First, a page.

Former Tennessee Rep. Robin Smith pleaded guilty Tuesday to a federal wire fraud charge, just days after she was formally implicated in a scheme prosecutors allege involves the former House speaker and the current representing Glen Casada.
Smith’s quick resignation on Monday and plea deal on Tuesday indicate she may be cooperating with federal investigators in a tougher investigation that engulfs Casada and his former top aide, Cade Cothren, who was forced out of politics. state following a scandal involving illegal drugs and racist and sexist texts. .
Federal prosecutors allege the trio in 2019 conspired to create and run a shadowy political consulting firm headed by Cothren, who assumed the false identity of Matthew Phoenix.
“There is no excuse,” Smith said in a statement after his guilty plea. “I intend to cooperate fully as a witness with the federal government and to do whatever I can to assist the government in this regard. I have resigned as a representative of the Tennessee House. I did out of respect for the honor of the Tennesseans, my commitment to public service over the past decades, and of course, my Christian faith.I believe in forgiveness and hope to earn yours over time.
A sentencing hearing in the case has been set for October.
Phoenix Solutions was originally created to provide services to legislators facing major challenges, but later expanded to act as a provider of the General Assembly’s Mail Services program. The program gives each legislator an annual stipend of $3,000 for voter direct mail campaigns.
Continued: Fake Employees and Kickbacks: What to Know About TN’s Latest Campaign Finance Scandal
Smith marketed the company to his colleagues at the State House, lying about his connection to the company and telling his colleagues a false story about Matthew Phoenix, according to court documents. Cothren then signed IRS forms as Phoenix, prosecutors say, in order to have Phoenix Solutions approved as a qualified vendor for the state.
Smith’s charging document refers to Casada and Cothren as Individuals 1 and 2, respectively. Neither returned a request for comment from the Tennessean, nor were charged in the case.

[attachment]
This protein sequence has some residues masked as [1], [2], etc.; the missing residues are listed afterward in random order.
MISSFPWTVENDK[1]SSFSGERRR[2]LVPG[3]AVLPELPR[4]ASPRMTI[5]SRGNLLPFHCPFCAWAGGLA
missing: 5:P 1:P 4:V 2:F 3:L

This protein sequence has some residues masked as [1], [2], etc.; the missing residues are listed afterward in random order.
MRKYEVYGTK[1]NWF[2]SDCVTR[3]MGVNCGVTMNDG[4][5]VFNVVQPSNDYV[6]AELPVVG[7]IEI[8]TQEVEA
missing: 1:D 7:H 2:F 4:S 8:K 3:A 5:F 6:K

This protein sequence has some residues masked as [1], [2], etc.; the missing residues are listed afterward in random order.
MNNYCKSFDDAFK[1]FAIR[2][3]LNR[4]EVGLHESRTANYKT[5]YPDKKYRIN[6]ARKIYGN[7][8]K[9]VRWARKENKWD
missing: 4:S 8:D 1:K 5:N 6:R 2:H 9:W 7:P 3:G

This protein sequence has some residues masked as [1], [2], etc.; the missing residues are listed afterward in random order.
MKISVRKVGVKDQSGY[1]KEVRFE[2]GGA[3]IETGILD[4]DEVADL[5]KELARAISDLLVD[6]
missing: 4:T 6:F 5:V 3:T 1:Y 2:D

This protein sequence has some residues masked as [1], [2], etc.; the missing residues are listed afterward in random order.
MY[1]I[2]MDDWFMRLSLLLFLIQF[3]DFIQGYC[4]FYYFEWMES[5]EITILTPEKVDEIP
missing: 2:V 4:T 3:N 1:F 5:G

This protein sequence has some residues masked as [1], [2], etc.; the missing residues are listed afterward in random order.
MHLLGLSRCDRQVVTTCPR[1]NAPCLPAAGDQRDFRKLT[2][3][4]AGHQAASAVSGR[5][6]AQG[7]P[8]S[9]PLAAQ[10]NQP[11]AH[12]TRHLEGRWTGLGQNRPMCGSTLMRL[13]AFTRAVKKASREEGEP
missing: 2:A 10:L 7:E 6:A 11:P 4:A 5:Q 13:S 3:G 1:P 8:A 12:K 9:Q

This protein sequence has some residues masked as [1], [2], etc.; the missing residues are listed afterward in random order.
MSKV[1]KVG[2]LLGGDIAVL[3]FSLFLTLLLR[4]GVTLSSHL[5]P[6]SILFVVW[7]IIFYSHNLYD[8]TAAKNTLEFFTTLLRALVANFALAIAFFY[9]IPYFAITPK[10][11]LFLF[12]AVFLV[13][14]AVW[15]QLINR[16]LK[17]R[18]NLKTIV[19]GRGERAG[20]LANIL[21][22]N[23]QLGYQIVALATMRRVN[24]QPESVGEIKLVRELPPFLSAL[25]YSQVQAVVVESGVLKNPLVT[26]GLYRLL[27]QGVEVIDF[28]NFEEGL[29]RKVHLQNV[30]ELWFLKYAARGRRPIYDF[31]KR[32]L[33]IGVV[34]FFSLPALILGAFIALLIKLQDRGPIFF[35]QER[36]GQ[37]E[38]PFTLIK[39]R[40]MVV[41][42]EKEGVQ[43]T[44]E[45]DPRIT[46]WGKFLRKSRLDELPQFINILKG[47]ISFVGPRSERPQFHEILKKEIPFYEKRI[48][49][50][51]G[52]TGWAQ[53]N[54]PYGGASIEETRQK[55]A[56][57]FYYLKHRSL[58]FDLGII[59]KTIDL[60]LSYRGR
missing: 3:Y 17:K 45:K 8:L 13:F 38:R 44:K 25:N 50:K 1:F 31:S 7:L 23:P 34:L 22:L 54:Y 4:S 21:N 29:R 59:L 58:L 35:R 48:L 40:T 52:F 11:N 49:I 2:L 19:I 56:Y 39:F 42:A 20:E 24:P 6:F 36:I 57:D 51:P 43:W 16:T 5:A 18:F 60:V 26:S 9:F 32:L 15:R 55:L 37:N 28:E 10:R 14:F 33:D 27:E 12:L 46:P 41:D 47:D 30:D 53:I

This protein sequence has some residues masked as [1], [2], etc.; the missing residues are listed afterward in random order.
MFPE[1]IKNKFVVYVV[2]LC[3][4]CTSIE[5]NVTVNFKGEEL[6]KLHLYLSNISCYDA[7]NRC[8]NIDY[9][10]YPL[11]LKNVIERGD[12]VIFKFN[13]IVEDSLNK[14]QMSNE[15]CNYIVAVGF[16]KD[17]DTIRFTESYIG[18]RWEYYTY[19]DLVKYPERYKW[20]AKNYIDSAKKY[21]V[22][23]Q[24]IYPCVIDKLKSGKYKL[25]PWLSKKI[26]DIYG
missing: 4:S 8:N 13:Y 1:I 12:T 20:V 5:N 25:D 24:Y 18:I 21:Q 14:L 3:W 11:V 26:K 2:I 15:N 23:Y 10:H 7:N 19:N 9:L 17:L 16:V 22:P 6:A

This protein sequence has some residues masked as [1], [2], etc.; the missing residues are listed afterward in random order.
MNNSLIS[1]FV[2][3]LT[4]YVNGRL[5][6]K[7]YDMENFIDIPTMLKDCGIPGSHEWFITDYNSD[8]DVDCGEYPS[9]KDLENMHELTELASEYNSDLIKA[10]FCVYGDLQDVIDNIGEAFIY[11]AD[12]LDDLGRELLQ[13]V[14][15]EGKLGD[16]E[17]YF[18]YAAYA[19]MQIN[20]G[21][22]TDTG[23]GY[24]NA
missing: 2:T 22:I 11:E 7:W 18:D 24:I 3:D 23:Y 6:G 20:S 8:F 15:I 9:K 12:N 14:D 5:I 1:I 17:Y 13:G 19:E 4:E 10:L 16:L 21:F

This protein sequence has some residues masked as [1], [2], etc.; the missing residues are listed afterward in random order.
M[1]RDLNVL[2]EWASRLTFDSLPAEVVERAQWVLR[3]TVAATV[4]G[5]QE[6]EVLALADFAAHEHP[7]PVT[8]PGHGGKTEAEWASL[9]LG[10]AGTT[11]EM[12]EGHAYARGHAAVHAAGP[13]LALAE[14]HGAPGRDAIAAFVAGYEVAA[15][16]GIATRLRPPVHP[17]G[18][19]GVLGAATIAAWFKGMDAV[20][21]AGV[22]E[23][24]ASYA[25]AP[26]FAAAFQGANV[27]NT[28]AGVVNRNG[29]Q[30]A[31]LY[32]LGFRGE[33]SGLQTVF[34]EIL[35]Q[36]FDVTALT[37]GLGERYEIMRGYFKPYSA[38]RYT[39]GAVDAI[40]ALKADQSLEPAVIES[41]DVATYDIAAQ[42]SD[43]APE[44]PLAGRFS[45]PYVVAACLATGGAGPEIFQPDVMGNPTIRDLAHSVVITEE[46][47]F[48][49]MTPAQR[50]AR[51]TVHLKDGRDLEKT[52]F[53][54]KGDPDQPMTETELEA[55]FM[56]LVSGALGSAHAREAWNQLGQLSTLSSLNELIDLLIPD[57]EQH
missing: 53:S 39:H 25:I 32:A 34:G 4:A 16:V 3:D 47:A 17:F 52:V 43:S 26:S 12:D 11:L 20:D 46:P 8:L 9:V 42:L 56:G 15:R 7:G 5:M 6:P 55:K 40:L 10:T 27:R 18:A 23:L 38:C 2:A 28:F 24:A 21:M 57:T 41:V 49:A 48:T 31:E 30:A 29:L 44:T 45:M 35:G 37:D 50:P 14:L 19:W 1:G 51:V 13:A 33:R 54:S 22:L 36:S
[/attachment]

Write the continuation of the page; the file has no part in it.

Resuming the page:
Continued: Tennessee Rep. Robin Smith resigns from legislature after wire fraud charge
Smith’s case is the first to come to light 14 months after FBI agents raided the offices and homes of several House lawmakers, including Smith, as part of a federal investigation.
House Speaker Cameron Sexton, R-Crossville, said Monday the investigation is ongoing.
“It is clear in the charging documents that certain individuals used their official capacity to target members of the General Assembly and the Republican Caucus using a bogus business to illegally and deceptively misappropriate funds,” a Sexton said in a statement. “I will continue to cooperate fully with federal authorities as the investigation continues, which has been the case since I became president in 2019.”
A 2020 Tennessean analysis found that Casada, Smith, and Rep. Todd Warner, R-Chapel Hill, all spent tens of thousands of campaign dollars with little-known companies with obscure origins in the months leading up to the 8 raids. January 2021.
The three spent $182,794 in campaign money with three businesses in the year before the raids, two of which were not registered with the Tennessee secretary of state. The third, Phoenix Solutions, was registered but under an agent service that conceals ownership details.
The Tennessee Election Finance Registry is also investigating Casada and Cothren for their ties to the Faith Family Freedom Fund PAC. The PAC treasurer testified in January that she opened the PAC for her then-boyfriend, Cothren, but said she was no longer involved in its operations.
On March 2, Cothren refused to appear after the Registry issued a subpoena. Cothren’s attorney said his client invoked his 5th Amendment right against self-incrimination, according to a letter sent to the registry’s board.
Contact Melissa Brown at email@example.com.
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